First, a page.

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Evening Edition | Friday, October 21, 2022

In tonight's Evening Edition, read about drought across the nation, a carbon company's withdrawal in Iowa, new avian influenza cases, and the top stories this week.

Drought in Agriculture

An agency charged with conserving groundwater in arid western Kansas plans to truck thousands of gallons of water from the Missouri River nearly 400 miles, almost to the Colorado border.

Half of the 6,000 gallons drawn from the river will be poured onto a property in Wichita County. The other half will be taken into Colorado.

Find out more about the states' urgent task of conserving water in the article linked below.

Editor Natalina Sents Bausch reports on the drought conditions in the top corn growing states.

Nearly 50% of the U.S. is in drought this week. Five of the top 18 corn growing states are reporting 100% drought stress. D4 exceptional drought is present in seven top corn producing states.

Read on to see maps and specific details about the states with 100% drought stress.

Carbon Pipeline

A company that wants to build a sprawling liquid carbon dioxide pipeline has withdrawn its court request for immediate access to private property in northern Iowa for a land survey, according to court records.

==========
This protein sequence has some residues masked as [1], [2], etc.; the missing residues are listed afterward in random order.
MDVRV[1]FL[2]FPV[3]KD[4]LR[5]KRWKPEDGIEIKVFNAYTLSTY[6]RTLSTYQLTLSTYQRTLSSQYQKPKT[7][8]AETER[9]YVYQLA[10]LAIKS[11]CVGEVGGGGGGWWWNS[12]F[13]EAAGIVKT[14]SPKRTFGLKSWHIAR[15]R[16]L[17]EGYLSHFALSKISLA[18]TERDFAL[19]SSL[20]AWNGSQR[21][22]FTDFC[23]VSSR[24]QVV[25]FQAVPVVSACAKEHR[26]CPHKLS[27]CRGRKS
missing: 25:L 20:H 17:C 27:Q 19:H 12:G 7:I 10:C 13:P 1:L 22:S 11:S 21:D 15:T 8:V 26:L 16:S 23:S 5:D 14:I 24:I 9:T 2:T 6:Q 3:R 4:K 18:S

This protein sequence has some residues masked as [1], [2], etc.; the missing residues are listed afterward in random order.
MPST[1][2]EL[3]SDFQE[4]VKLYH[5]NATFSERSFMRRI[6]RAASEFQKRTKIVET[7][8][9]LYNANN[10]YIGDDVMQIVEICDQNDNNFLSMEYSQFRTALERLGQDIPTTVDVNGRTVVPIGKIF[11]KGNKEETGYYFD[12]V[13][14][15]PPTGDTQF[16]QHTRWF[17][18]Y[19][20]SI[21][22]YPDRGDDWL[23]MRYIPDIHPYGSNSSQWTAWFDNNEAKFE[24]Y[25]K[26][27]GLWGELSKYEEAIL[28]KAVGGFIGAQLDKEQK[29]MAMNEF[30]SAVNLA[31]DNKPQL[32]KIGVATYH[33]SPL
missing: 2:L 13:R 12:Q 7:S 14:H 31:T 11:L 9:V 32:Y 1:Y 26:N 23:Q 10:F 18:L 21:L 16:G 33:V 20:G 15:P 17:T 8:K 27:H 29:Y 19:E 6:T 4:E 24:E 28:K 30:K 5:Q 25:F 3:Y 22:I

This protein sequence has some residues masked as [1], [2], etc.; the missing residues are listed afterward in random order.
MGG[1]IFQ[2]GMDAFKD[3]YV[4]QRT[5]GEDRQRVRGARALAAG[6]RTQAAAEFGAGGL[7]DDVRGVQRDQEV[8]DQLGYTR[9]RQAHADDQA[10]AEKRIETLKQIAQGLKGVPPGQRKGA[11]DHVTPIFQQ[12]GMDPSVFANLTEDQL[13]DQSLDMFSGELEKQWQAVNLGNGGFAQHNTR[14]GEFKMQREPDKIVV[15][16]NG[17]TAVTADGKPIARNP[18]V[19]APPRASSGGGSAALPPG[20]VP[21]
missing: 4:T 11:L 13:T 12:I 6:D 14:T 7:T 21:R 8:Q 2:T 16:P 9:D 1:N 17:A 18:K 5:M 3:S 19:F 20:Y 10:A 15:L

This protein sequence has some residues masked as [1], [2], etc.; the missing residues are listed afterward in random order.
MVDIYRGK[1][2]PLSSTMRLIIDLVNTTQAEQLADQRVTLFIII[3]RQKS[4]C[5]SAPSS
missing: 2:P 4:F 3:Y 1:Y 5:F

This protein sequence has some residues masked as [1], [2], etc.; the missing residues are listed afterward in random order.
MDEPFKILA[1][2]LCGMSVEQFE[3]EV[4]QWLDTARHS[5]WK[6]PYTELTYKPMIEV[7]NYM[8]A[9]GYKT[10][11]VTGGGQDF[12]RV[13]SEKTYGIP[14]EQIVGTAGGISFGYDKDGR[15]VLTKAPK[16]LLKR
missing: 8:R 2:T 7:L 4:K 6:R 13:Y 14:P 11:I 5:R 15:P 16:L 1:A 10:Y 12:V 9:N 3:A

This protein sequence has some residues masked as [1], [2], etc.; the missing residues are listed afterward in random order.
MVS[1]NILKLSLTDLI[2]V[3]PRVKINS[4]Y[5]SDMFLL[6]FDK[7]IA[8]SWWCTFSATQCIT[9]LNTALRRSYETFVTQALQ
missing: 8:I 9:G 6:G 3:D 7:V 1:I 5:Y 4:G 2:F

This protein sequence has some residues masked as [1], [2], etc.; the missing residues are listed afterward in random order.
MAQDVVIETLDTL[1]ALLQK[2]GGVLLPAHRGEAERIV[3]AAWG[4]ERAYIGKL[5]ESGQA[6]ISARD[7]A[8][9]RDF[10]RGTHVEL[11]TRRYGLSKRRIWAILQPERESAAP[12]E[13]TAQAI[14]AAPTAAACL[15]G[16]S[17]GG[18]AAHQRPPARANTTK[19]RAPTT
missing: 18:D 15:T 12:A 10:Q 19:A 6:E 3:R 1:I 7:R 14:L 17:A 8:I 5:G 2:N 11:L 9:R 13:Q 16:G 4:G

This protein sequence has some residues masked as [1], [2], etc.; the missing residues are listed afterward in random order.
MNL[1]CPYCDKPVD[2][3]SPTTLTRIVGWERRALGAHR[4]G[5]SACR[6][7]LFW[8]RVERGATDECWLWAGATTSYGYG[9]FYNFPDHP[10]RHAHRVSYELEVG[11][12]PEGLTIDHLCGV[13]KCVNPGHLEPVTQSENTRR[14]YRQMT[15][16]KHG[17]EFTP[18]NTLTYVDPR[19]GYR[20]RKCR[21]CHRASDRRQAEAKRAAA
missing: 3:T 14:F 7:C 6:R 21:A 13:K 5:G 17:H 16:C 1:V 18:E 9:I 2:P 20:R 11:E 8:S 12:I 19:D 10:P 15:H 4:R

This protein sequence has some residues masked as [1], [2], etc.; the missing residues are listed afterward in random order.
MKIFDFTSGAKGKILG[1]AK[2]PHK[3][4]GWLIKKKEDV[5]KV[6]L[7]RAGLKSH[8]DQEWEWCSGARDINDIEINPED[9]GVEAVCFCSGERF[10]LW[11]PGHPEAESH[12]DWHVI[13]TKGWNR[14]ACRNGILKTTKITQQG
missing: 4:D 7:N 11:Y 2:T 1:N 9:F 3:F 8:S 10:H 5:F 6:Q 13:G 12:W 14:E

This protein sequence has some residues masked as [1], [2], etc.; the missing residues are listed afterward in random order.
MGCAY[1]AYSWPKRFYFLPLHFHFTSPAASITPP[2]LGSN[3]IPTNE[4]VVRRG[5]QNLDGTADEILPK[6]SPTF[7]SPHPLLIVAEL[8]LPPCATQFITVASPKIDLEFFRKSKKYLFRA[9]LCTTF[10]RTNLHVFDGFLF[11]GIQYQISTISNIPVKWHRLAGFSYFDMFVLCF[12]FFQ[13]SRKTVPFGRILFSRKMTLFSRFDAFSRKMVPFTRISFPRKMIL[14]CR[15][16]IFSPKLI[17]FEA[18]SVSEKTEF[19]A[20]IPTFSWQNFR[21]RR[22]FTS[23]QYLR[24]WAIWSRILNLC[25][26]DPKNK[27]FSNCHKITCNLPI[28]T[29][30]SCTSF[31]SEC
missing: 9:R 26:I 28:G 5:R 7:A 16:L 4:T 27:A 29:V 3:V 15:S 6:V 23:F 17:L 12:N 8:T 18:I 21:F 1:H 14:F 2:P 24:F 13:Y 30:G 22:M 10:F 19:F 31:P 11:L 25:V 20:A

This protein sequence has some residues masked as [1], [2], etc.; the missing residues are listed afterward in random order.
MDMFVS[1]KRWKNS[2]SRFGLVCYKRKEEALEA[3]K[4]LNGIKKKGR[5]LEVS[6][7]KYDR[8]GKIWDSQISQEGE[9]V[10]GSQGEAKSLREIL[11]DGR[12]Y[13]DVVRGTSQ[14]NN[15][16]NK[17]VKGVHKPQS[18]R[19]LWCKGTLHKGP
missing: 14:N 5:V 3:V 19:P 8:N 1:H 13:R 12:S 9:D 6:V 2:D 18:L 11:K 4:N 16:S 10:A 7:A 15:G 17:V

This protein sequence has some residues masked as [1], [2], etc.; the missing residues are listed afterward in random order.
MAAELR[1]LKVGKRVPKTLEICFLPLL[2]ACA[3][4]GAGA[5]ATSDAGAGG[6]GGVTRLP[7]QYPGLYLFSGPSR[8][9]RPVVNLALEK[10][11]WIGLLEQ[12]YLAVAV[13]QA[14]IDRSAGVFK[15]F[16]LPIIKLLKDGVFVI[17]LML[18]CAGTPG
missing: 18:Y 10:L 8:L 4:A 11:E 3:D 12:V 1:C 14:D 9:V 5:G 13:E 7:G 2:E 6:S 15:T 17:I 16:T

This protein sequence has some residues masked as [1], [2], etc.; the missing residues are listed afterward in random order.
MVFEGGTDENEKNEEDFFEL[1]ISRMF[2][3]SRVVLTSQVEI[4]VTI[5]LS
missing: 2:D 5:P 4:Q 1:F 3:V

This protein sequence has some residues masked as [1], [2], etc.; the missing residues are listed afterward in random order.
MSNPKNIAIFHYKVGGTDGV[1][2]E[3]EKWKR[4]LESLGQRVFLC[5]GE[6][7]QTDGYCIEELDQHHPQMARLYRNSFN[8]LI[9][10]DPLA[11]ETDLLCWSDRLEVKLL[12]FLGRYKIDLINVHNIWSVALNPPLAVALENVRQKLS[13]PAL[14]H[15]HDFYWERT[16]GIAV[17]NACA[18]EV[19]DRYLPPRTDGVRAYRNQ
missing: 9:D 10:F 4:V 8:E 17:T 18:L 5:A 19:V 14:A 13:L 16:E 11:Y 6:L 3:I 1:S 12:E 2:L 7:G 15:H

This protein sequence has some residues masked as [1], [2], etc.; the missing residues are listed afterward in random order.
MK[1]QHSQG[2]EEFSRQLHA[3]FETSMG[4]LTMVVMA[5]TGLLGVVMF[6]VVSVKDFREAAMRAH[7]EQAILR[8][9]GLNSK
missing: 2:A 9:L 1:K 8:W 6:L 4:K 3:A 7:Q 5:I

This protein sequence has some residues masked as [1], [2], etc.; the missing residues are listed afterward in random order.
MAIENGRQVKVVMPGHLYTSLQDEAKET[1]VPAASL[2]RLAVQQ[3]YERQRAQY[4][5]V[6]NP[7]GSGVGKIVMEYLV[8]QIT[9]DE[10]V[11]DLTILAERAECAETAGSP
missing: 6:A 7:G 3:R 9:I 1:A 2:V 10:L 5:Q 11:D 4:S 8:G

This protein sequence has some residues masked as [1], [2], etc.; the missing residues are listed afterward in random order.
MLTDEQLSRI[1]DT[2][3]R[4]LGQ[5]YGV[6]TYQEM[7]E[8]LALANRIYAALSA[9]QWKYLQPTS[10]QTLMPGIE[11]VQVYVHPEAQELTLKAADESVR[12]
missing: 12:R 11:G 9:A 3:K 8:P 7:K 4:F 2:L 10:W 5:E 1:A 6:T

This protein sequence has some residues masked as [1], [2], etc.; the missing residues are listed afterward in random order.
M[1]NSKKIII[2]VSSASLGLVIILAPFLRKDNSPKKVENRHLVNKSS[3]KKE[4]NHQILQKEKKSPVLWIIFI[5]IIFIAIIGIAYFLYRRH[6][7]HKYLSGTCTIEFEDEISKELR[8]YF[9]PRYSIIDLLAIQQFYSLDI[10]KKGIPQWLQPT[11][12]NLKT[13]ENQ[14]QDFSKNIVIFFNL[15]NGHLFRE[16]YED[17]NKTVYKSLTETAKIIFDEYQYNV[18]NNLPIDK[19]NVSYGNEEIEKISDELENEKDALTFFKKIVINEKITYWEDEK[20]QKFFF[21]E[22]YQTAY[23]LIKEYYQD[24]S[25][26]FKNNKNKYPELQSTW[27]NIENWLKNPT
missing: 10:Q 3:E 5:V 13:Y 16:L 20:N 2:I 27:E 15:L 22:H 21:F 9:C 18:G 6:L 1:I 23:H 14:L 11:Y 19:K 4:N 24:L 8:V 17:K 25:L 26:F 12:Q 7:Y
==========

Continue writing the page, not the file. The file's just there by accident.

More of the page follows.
The withdrawal follows an unsuccessful attempt by another pipeline company to obtain a temporary injunction for a land survey.

Find out when information meetings are scheduled for Wolf Carbon Solutions, a third company proposing pipeline in Iowa.

Avian Influenza

New cases of highly pathogenic avian influenza (HPAI) have been confirmed in four states. 

HPAI is a highly contagious viral disease that can infect chickens, turkeys, and other birds. The disease can cause severe illness and/or sudden death in infected birds.

Read about the cases in Iowa, Kansas, Nebraska, and Rhode Island in the article linked below.

Top Stories This Week

This year's National Wheat Yield Contest has a contest record yield of 231.37 bushels per acre that was achieved by Rylee Reynolds in Twin Falls County, Idaho. 

See the list of national winners in this article.

People have been using signs from nature to predict the weather since the beginning of time. Science may not support all of the theories, but here are a few interesting methods that have stood the test of time

Check them out in the article below.

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